5. Open a terminal and type the command "sudo gedit /etc/default/grub" to open the GRUB config file.
  6. Scroll to the line that reads "GRUB_CMDLINE_LINUX_DEFAULT="quiet splash"" and add " i915.modeset=1" to the end.
  7. Save and close the file.
  8. Type "sudo upgrade-grub" to apply the changes.
The 700m lives on in Long-Term Support land! Additional forum and wiki information here.

Rescuing upgrade from "too many errors"

While attempting an upgrade from a desktop that's run the gamut from 7.04 through 9.10, I ran into numerous upgrade conflicts that eventually coalesced into a complete upgrade halt with the final, auspicious message: "too many errors."

Normally I wouldn't mind if the upgrade software protected me from the upgrade because it encountered too many errors, but the trouble here was that in halting the upgrade without unrolling any changes, I was left with a half-upgraded system where the new packages could not properly interact with the old. I couldn't open any program, even a terminal, and when I rebooted, the system simply told me that it couldn't find the boot image.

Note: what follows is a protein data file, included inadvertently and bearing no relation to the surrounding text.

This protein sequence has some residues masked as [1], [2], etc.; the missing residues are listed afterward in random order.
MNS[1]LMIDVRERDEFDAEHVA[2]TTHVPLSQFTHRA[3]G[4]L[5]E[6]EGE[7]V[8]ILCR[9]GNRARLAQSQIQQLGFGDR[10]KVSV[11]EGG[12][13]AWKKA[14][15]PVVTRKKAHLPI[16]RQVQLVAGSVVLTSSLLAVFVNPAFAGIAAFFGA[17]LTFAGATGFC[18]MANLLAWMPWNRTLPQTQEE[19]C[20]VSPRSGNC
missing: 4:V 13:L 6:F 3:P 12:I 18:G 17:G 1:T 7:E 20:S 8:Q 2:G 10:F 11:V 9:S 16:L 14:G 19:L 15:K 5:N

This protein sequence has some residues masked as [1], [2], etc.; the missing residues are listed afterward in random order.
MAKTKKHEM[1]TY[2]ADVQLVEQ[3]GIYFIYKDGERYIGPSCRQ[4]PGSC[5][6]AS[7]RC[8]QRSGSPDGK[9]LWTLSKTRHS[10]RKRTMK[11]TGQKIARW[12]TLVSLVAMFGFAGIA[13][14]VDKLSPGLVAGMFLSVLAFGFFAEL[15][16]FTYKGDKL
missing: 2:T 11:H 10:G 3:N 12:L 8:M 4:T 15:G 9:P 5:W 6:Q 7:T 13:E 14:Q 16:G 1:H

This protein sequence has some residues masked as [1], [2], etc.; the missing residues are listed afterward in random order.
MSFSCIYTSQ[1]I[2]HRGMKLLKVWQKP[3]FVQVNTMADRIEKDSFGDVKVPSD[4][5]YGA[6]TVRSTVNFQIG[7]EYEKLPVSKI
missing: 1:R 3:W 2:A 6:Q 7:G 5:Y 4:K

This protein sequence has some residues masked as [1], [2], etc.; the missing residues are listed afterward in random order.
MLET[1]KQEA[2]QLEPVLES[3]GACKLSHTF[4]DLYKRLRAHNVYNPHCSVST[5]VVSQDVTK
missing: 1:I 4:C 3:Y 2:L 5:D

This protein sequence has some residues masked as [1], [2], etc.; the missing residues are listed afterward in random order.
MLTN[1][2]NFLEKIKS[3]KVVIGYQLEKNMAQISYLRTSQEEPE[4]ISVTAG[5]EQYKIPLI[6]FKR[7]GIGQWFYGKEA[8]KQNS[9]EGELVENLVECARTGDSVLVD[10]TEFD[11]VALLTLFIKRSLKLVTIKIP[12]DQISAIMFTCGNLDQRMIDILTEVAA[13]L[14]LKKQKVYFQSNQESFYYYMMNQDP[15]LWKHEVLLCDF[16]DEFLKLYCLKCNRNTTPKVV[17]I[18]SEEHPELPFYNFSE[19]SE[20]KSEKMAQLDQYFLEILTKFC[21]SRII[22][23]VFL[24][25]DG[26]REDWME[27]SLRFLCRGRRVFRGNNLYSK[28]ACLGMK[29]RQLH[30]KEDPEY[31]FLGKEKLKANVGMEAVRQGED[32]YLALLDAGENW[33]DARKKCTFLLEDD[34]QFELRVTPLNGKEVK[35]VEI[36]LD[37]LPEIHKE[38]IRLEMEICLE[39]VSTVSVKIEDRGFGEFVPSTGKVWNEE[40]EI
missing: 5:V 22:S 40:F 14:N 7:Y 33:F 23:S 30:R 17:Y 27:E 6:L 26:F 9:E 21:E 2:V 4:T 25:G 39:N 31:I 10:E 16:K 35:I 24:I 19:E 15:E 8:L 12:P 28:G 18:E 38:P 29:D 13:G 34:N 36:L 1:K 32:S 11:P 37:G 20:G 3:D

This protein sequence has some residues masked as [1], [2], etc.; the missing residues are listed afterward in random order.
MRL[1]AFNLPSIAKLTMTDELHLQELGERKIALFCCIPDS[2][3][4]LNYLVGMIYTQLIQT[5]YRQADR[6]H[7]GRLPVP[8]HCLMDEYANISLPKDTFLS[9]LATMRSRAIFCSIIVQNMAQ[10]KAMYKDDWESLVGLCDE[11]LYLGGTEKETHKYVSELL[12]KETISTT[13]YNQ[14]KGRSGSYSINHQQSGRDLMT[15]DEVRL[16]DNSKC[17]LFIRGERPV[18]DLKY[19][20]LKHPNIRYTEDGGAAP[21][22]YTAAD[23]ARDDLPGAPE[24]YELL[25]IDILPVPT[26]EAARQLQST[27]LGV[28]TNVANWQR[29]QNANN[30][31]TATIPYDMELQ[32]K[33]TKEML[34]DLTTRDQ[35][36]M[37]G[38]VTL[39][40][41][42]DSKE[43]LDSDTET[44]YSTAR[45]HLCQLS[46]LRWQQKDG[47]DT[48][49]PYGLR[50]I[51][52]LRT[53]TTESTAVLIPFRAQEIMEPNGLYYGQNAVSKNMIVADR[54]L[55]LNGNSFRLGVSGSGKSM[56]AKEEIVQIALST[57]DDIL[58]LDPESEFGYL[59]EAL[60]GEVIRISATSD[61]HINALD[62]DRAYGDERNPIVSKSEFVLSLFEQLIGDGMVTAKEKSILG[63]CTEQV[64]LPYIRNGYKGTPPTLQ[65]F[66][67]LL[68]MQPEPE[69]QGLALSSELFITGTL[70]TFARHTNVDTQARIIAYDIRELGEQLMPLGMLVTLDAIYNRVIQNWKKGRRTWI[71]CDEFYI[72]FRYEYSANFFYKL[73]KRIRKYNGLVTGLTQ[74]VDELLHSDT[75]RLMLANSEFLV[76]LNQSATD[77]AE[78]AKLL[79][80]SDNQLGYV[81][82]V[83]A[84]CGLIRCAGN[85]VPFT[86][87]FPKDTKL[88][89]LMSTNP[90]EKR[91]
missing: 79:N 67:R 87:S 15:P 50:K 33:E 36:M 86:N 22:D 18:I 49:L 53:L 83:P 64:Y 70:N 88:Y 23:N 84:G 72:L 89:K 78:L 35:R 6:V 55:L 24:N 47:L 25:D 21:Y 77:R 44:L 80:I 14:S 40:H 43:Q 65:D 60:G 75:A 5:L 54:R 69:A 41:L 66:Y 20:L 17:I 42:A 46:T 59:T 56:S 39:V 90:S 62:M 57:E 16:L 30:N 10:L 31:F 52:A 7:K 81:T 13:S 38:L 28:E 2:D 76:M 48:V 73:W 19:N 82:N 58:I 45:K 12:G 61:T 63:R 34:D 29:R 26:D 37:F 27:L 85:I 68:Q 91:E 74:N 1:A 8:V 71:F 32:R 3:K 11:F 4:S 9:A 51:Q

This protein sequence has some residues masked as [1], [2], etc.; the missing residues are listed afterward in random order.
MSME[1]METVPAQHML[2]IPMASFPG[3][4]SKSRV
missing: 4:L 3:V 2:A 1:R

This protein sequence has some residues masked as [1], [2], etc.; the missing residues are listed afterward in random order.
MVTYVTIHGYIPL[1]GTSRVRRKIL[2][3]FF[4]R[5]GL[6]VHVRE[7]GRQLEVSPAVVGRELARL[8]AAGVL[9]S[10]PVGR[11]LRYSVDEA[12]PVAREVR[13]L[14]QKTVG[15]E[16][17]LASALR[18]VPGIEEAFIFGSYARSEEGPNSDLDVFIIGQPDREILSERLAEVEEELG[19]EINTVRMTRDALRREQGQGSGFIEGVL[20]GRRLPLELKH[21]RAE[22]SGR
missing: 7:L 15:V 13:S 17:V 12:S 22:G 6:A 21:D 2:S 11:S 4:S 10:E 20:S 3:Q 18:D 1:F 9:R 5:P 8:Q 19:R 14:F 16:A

The solution was to boot from a rescue disk and run an install fix. In hindsight, I could have skipped the rescue disk step by typing "Alt-F2" to drop into command-line mode for running the upgrade fix from there, although I'm not sure if I would have run into networking errors for downloading any remaining files.
  1. Download and boot from the "alternative CD." The alternative CD is different from the desktop LiveCD and similar to the DVD but without the language packs.
  2. Type "sudo dpkg --configure -a". Not sure if this is necessary, but didn't appear to hurt. When running from the rescue disk, I didn't use sudo because it's running as root by default.
  3. Type "sudo apt-get -f install". The installer will attempt to fix the broken system. Again, sudo isn't necessary when running from a rescue CD.